La Huaca neighborhood, a vestige of races that came to America

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Photograph dated July 10, 2018, showing the leader Noemi Graciela Palomino Galvan posing, in the Barrio de la Huaca, in the state of Veracruz (Mexico). EFE

The wooden facades with colorful tones follow each other in a neighborhood whose aromas evoke bleach and a history of African slaves, Mesoamerican natives and stealthy Spaniards.

In the heart of the port of Veracruz, founded by the Spaniards almost 500 years ago in front of the waters of the Gulf of Mexico, “fragile” houses of wood of American pinote and Marseille tile of French style of old boats, resist the time with a dignity surprising.

The Barrio de la Huaca, built more than 300 years ago by African laborers and slaves, is the origin of a Mexican identity forged by a third root: African blacks, with everything and their music, food and joy for life.

“It is the only vestige that gives us the identity and amalgam of races that came to America,” says Noemí Graciela Palomino Galván, known as “La Güera Palomino”, the leader of the residents of the neighborhood consisting of 28 courtyards and eight blocks built In XVII century.

Cradle of 500 slaves, located on the outskirts of the wall that protected the old port ended up in a mess of fishermen, day laborers, porters, town cries, laundresses, artisans, prostitutes and musicians, children of the docks and the sea.

“We are people from the sea and by sea, thanks to Spain, civilization came in. Veracruz is historically and sociologically born: the hotbed of joy, of passion for music and dance,” says Palomino.

Formerly called “City of Tables”, the distance is officially recognized – by the National Institute of Anthropology and History – the authenticity of three neighborhood patios: “San Nicolás”, “San Salvador” and “La Favorita”, the latter considered one of the oldest in Latin America.

Every morning, La Güera walks through the alleys, those where in 1914 there was a civil revolt against the US troops who invaded Mexico and where in the twenties there was a “rebellion of women” with a massive protest against the payment of excessive rents .

From their point of view not only Spaniards, Indians and Africans were formed into one, but also blood of Cubans, Lebanese, French, Italians and Chinese who arrived in merchant ships.

A descendant of Cubans is María Lorena Valeria, a 58-year-old dark-skinned woman who is part of the everyday prints of a neighborhood that, by force of reason, is an obligatory tourist stop.

“I like living here because it’s happy and I feel like I’m in my town, with friendly people,” she says and looks at the plazas and halls where, for the first time in Mexico, she danced and sang to the rhythm of son, danzón, rumba and the guaguancó.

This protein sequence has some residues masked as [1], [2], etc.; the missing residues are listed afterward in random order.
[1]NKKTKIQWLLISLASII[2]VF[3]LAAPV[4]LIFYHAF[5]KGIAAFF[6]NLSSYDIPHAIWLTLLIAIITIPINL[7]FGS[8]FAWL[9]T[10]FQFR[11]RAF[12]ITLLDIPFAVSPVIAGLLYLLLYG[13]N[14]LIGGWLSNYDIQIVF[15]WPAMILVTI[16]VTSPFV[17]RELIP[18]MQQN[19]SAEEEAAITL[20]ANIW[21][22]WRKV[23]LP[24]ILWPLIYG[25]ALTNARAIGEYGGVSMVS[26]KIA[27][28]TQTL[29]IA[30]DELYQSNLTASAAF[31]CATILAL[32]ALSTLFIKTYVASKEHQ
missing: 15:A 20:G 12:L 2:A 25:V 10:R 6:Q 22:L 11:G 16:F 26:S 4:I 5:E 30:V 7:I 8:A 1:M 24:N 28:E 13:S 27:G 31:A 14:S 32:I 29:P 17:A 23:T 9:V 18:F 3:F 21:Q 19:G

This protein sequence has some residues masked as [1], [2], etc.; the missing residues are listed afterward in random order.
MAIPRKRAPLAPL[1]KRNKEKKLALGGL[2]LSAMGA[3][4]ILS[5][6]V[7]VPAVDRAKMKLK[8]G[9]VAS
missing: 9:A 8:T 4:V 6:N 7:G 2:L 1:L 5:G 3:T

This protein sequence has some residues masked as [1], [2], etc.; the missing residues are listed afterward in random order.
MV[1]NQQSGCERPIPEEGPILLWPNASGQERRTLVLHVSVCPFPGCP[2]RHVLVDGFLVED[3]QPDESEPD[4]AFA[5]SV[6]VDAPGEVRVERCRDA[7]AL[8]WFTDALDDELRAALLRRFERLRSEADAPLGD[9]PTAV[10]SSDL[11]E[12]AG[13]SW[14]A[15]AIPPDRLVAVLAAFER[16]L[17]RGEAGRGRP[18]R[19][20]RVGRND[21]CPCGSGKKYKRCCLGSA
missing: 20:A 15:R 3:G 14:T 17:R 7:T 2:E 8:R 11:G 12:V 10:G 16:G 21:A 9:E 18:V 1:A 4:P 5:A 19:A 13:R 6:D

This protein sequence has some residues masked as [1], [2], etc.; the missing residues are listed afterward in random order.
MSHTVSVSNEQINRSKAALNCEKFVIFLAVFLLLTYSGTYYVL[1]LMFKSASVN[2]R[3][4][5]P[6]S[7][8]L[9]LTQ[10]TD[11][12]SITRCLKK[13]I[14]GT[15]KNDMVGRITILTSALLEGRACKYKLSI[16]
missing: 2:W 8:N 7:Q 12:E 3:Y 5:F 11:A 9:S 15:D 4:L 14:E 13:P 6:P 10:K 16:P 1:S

Photograph dated July 10, 2018, showing an overview of the Huaca neighborhood, in the state of Veracruz (Mexico). EFE

Songwriters of great renown as Toña “La Negra”, Agustín Lara “El Flaco de Oro”, Manuel “El Negro” Peregrino, Pedro Domínguez “Muscovita”, were inspired by La Huaca, that little corner of land with black roots.

“Here is sung and recited in a fusion of cultures: mestizo and Caribbean, an impressive fusion”, describes the director of the Historical Center of Veracruz 2014-2017, Manolo Ruiz Falcón.

He is an architect who, together with the federal government, promoted the renovation of this piece of history through an investment of 40 million pesos (two million dollars) that involved the recovery of public spaces, safe corridors, renovation of banquettes with stamped concrete, luminarias with style of the year 1900 and the resurgence of the alley in honor of Toña La Negra and Agustín Lara.

“Their wealth is tradition and culture because here people come out, take out their chairs and talk, that is the essence of the neighborhood with black roots,” he adds.

Miguel Contreras Córdoba, a 70-year-old colonist who claims to be proudly African in a Mexican neighborhood, has part of those roots. “I am African, my brothers are black, Chinese hair and that’s how my dad was: black, he was two meters tall and had green eyes”.

It gives a little to the fortress of the native of the Iberian country and to the indigenous people who inhabited this land centuries ago, but with a smile discovered by his few teeth, he says that “the black root is the strongest”.

Perhaps that is why, in the wide-open windows and doors of these houses of labyrinthine alleys, there always emerges a hodgepodge of music with the stamp of passion, joy and the feeling that balances the soul from the yoke of a whole day’s work.

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